Al Griffin

Al Griffin  |  Sep 02, 2021  |  0 comments
JVC’s projector line is getting a refresh, with three new models ranging in price from $9,999.95 to $24,999.95. All models employ the company's BLU-Escent laser diode light source—a feature previously available only in the flagship DLA-RS4500—along with its proprietary 8K/e-shift technology. They are also outfitted with 8K60p/4K120p-capable HDMI inputs (48Gbps)—a first for a home theater projector, according to JVC.
Al Griffin  |  Aug 30, 2021  |  0 comments
The highly-anticipated 2021 “reunion” edition of CEDIA Expo has been hit hard by worries over the rapid-rise of the Covid-19 Delta variant.
Al Griffin  |  Aug 18, 2021  |  5 comments
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Q Way back when surround sound at home was the new big thing, installing dipole surround speakers at either side of the main listening position was recommended. Are dipoles still the optimal surround speaker choice now that technology has transitioned to object-based audio formats like Dolby Atmos? —Steve Benoff, Beaumont, CA

Al Griffin  |  Aug 11, 2021  |  0 comments

PRICE $2,799

Highly immersive image from 123-inch screen
Easy assembly
Five-year warranty
Very good value
Requires high brightness projector for best performance

If you're looking for an ultra-large screen to pair with your ultra short throw projector, the DarkStar UST 2 Efinity offers impressive performance and value.

With ultra short throw (UST) projectors available from a growing list of companies including Epson, LG, Hisense, Optoma, Vava, and now Samsung, it's clear that the category has become firmly established. That's no surprise given the ergonomic and screen real estate- per-dollar benefits such models offer, but getting the best picture quality from a UST setup requires a specific screen pairing. We've frequently discussed ambient light rejecting (ALR) screens in Sound & Vision and have reviewed a fair number of them. But a UST projector requires a specialized type of ALR screen—one like the DarkStar UST 2 Efinity from EPV Screens.

Al Griffin  |  Jul 29, 2021  |  0 comments
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Q I own a Marantz SR6013 A/V receiver and use it for both video switching and audio amplification. For video, I mostly watch Ultra HD Blu-ray discs. For music, I mostly stream from the Tidal service using the Marantz receiver’s built-in HEOS app. I would like to buy an external digital-to-analog converter (DAC) that supports MQA but am confused about the connections and the control app. After checking out my Marantz AVR’s back panel, I see two coaxial and optical digital inputs, but no digital outputs to connect the DAC, so maybe using an external DAC with the AVR is not possible. Am I missing something? —Rod McClaskey, via email

Al Griffin  |  Jun 22, 2021  |  3 comments
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Q My partner and I want to get set up for high-resolution audio and are hoping to use the Tidal service for better-than-CD-quality streaming. We have a Sherwood stereo integrated amplifier from the 1980s, along with big, beautiful, fantastic-sounding speakers and we don’t want to give those up. I’ve tried researching the huge range of available tech options but just don’t know how to make it work. We use Android devices and own a Fosi Audio DAC-Q4 [digital-to-analog converter/headphone amp]. We also have a spare computer that can be used to run Tidal. —Victoria Baker, via email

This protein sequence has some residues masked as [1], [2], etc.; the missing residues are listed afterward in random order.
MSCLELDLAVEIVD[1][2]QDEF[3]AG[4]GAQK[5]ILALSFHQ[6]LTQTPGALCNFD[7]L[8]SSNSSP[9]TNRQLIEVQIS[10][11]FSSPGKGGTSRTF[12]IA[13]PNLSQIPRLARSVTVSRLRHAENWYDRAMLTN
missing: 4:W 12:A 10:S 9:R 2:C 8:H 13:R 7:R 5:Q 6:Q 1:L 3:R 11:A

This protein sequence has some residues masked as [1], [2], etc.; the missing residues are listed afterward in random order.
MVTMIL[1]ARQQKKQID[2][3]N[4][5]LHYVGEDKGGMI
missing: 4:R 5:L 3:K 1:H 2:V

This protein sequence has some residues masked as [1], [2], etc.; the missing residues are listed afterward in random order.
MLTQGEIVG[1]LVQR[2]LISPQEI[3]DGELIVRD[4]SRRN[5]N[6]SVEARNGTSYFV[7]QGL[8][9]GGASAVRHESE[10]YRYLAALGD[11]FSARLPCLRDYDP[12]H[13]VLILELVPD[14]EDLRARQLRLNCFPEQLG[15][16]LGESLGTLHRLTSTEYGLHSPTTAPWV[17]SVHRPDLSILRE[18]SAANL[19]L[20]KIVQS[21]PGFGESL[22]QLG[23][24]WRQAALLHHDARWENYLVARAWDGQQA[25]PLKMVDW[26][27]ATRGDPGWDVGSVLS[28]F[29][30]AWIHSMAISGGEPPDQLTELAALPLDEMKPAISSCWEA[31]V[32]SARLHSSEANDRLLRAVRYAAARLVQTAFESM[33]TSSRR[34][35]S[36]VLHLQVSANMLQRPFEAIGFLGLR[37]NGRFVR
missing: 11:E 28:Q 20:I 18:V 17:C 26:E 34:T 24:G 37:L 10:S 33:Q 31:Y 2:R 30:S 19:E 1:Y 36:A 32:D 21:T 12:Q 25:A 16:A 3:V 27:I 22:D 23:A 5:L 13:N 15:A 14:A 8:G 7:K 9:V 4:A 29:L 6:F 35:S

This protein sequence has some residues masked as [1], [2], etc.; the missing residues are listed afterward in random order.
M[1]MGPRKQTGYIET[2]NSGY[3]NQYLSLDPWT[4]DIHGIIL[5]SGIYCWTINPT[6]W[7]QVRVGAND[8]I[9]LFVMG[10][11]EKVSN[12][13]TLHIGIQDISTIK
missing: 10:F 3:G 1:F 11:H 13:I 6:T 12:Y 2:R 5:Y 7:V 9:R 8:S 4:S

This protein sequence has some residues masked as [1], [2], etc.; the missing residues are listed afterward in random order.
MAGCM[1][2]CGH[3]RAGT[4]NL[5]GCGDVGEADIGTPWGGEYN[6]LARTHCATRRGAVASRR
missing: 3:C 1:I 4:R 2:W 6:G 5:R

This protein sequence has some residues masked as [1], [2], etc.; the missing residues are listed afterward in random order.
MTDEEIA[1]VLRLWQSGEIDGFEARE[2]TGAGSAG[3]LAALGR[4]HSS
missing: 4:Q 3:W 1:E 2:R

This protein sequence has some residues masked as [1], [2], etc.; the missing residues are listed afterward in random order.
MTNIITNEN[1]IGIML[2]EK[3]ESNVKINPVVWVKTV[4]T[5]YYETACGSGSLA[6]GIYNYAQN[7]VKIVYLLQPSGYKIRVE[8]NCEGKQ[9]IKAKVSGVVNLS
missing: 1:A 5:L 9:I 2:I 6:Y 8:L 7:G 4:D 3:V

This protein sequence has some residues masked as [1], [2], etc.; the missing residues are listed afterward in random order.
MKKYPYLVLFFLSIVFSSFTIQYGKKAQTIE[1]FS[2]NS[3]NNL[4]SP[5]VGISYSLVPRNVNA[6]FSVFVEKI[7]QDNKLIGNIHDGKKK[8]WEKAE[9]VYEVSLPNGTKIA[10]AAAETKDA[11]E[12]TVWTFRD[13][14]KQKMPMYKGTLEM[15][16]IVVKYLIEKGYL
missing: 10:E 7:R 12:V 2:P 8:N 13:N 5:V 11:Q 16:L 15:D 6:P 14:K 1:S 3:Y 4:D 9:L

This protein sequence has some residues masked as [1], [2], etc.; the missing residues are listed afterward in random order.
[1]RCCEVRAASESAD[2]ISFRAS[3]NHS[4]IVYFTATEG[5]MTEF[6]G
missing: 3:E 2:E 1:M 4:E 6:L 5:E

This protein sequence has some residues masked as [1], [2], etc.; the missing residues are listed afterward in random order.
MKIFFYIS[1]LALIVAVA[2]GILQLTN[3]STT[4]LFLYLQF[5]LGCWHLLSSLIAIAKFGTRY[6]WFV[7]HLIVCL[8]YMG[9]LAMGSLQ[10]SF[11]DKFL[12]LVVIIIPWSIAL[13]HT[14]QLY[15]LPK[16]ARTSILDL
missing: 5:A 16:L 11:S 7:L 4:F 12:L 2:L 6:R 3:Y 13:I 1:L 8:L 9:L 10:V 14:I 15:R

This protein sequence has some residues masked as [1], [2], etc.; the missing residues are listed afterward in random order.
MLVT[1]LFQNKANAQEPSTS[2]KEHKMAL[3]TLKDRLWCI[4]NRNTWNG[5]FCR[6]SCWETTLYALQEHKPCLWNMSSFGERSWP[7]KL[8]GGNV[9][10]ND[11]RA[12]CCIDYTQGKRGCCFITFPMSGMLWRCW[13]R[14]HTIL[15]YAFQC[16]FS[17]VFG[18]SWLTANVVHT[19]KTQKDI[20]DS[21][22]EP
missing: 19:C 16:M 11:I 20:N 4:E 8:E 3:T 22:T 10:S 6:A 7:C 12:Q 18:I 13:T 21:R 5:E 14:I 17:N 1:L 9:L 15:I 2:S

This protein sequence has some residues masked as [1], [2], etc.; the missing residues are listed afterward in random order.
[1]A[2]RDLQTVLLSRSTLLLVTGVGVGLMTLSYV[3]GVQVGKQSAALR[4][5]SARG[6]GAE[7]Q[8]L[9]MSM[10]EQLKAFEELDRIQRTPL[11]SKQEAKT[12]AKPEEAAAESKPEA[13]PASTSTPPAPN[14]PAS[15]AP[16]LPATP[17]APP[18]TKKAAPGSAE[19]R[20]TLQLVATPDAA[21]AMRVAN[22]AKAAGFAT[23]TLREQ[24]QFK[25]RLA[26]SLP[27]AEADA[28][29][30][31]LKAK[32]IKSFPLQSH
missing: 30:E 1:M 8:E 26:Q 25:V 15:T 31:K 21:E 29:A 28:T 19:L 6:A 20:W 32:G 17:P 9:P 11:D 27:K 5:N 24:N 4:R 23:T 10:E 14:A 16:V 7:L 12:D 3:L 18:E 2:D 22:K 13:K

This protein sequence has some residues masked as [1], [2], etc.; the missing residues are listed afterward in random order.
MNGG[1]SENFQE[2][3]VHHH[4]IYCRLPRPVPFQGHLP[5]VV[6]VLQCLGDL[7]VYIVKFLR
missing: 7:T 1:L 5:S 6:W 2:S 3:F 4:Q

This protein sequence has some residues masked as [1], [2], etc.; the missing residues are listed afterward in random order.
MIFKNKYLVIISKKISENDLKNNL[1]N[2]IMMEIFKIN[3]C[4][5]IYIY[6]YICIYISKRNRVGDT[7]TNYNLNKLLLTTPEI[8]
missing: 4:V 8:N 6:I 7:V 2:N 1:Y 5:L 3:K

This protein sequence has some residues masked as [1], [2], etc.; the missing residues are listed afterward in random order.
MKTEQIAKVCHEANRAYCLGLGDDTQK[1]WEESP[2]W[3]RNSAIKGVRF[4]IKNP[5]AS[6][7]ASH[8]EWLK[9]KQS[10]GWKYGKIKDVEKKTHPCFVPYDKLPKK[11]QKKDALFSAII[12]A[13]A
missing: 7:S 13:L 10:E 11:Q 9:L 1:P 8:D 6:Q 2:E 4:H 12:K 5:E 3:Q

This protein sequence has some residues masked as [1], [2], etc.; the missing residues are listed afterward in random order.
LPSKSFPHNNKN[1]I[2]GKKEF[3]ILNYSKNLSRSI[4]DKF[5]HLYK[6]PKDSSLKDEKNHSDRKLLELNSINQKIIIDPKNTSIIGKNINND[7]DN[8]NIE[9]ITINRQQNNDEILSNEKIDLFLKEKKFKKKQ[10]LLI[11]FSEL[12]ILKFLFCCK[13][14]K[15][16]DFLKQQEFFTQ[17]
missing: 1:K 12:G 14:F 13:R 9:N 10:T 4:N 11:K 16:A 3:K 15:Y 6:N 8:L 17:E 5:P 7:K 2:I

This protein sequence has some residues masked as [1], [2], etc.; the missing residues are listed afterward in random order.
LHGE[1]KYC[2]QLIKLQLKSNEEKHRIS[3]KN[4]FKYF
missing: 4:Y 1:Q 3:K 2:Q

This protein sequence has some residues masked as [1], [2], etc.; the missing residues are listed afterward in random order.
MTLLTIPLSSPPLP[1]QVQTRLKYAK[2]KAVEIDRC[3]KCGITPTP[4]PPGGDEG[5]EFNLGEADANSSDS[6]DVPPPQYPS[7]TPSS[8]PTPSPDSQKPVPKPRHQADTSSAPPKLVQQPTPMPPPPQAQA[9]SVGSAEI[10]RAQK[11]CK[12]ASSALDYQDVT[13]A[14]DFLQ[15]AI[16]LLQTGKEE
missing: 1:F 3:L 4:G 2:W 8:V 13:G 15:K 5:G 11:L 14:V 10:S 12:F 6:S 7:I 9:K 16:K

Al Griffin  |  Jun 18, 2021  |  1 comments
As the first film to launch the MonsterVerse, a "cinematic universe" featuring enduring monster movie icons, this 2014 reboot of the Godzilla franchise set the template for several movies to come, including Kong: Skull Island and the late-pandemic sensation, Godzilla vs. Kong. Here's the deal: After escaping a nuclear weapons assault (cloaked by authorities as a "nuclear test") in the 1950s, Godzilla went deep underground.
Al Griffin  |  Jun 10, 2021  |  0 comments
Yes, it had to be done. Consider it a form of spring cleaning. The “it” is in this case is a streaming service — HBO Max to be specific — that I decided to drop. My video streaming plate had become over-filled during the pandemic as I spent much of my free time at home, and now that I was vaxxed up and ready to re-engage (as much as possible) with the world, I made the decision to dump at least one service. It’s not that I wanted to lose it — in the final days of my active subscription, I of course happened upon a new original series, Mare of Easttown, that was right up my alley — but something had to give, and it was going to be HBO Max.
Al Griffin  |  May 26, 2021  |  2 comments

PRICE $2,999

Ample brightness and good contrast
Flexible zoom and lens shift range
Built-in streaming apps
Requires calibration for best performance
Smart features may be overkill for some

LG's 4K laser DLP projector is packed with smart features and offers impressive all-around performance at a reasonable price.

As the "Smart TV" has become the norm, projectors in contrast have remained steadfastly dumb. For many home theater enthusiasts, that arrangement has worked out just fine, with streaming, voice control, and other forms of internet-connected interaction handled by front-end components on the A/V rack and the projector serving as little more than a means to display an image.

Al Griffin  |  May 25, 2021  |  0 comments
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Q What’s the best way to connect a subwoofer used mainly for music listening? I’ve been trying both the stereo RCA and mono LFE input connections on my Klipsch R 120SW subwoofer, but am not sure which works best, and also where I should set the low-pass/LFE filter on my Onkyo TX-NR717 receiver. My front speakers are Klipsch R-28F towers. I would appreciate any recommendations on crossover settings for the receiver and the subwoofer itself. —Ken Zarubi, via email